10 mins

Every teacher administers assessments during the teaching process. When we ask teachers about the purpose of assessments, they often take some time to think and eventually say, "We want to check the understanding of our students!"

But, what is the point of checking the understanding?

Just as a doctor does not request a blood report only to check the CBC, WBC, and platelet count, a teacher should not assess solely to determine how well different topics have been understood by their students. A doctor's satisfaction comes from seeing their patients improve, and similarly, a teacher's purpose is fulfilled when their students enhance their understanding of a topic.

This case study is about two schools who partnered with Open Door. Through their partnership with Open Door, these schools have shifted their focus from checking to improvement. How does it work? Open Door assists schools in evaluating students' understanding with high-quality assessments. Based on the results, teachers reteach the concepts, addressing any misconceptions or gaps. A re-test is then conducted to ensure that students have truly mastered the concepts.

In Open Door's model ofAssessment > Remediation > Re-assessment, students make progress through targeted remediation. The Open Door team collaborates with teachers to ensure that the remediation time is utilized effectively. We discuss key misconceptions with teachers and provide strategies for re-teaching the topic.

In this article, we will share a strategy called "Targeted Remediation" that we implemented at certain schools, which led to significant improvements in student understanding. What did we do? Read on..

Let's take a closer look at a real-life example to understand how Open Door has made a tangible difference in a school's learning journey. During a Grade 7 assessment at The Lexicon International School in Wagholi, Pune, we identified a common misconception related to exponents. Here is the question from the initial assessment for the "Exponents" chapter:

Q: Choose the correct calculation(s):

a. (0)^{1} = 1

b. (-2)^{0} = -1

c. (½)^{0} = 1

Surprisingly, around 50% students selected option B, indicating a misunderstanding of the concept of exponents. It became evident that additional practice and focused classroom discussions were necessary to address this misconception.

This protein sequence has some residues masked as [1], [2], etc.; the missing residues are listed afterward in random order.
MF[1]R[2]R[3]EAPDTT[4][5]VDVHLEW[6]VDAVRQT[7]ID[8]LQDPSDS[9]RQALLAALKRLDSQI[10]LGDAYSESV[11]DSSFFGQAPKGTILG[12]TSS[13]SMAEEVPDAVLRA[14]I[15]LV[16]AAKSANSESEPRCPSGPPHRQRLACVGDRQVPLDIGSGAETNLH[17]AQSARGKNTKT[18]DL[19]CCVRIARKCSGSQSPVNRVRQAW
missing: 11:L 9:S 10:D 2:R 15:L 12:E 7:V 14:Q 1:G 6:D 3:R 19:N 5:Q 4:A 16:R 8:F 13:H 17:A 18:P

Open Door team realised that this misconception was easily remediable with the help of basic practice questions.

Since the teachers in Lexicon International School Pune were facing time constraints, we provided Lexicon school with carefully selected practice questions. that reinforce students' understanding.

After comprehensive discussions and targeted practice, teachers conducted a re-test to gauge students' progress.

The question we asked in relearning test was:

Q. Evaluate: (-2)^{2 }X (-2)^{0 }X (-2)^{3}

a. 0

b. -1

c. -32

d. 32

The impact of Open Door's approach is evident in the results. In the subsequent re-test focused on exponents, there was a significant improvement. The percentage of correct answers surged from 28.63% to an impressive 46.11%. These results highlight the effectiveness of targeted remediation and the immense potential for student growth. To see the full report, click here.

Similarly, at Smt. Sulochanadevi Singhania School in Thane, we identified a misconception in the grade 8 assessments for the chapter on sound. The question was:

**Q**. Ram and Ravi are calling Sam in two different cases shown. In which case does the air particle at P will reach Sam first?

Open Door identified a misconception among the students and offered collaborative support to the school. We provided specially designed practice questions aimed at clarifying the misconception when students understand and answer them. Subsequently, we posed a similar question of the same difficulty level to assess their understanding which was:

**Q.** Recall the siren of an ambulance and a car horn (simple horn sound). Two sound graphs-1 and ll are shown. Which option correctly matches closely with the sound graphs? (Think!)

Using our 'Targeted Remediation' strategy, we assisted the school in enhancing their understanding of the sound chapter. The initial learning stood at 60.67%, while the relearning phase resulted in an overall i**mprovement of 27.9%**, reaching 77.60%. To see the full report, click here.

Open Door has made both students and teachers better thinkers. Each Science and Math topic is now explored more than before. Much of the classroom teaching has changed from monologues into dialogues. Earlier, the teachers were constrained to teaching for the exam. Now, there is a focus on thinking and understanding.

**Impact on teachers **

- There has been an improvement in classroom teaching. There is more questioning and dialogue in classrooms. Teachers have also been making better lesson plans.
- Better appreciation of science and math concepts. Open Door’s questions have helped teachers see regular concepts in a new light.
- More confidence in their own teaching due to an improvement in their students.

**Impact on students**

- An average of 10% improvement in the understanding of core concepts.
- More willingness to improve and learn.
- The students have started seeing concepts in a completely new light.

To know more about Thinking Assessments, click here.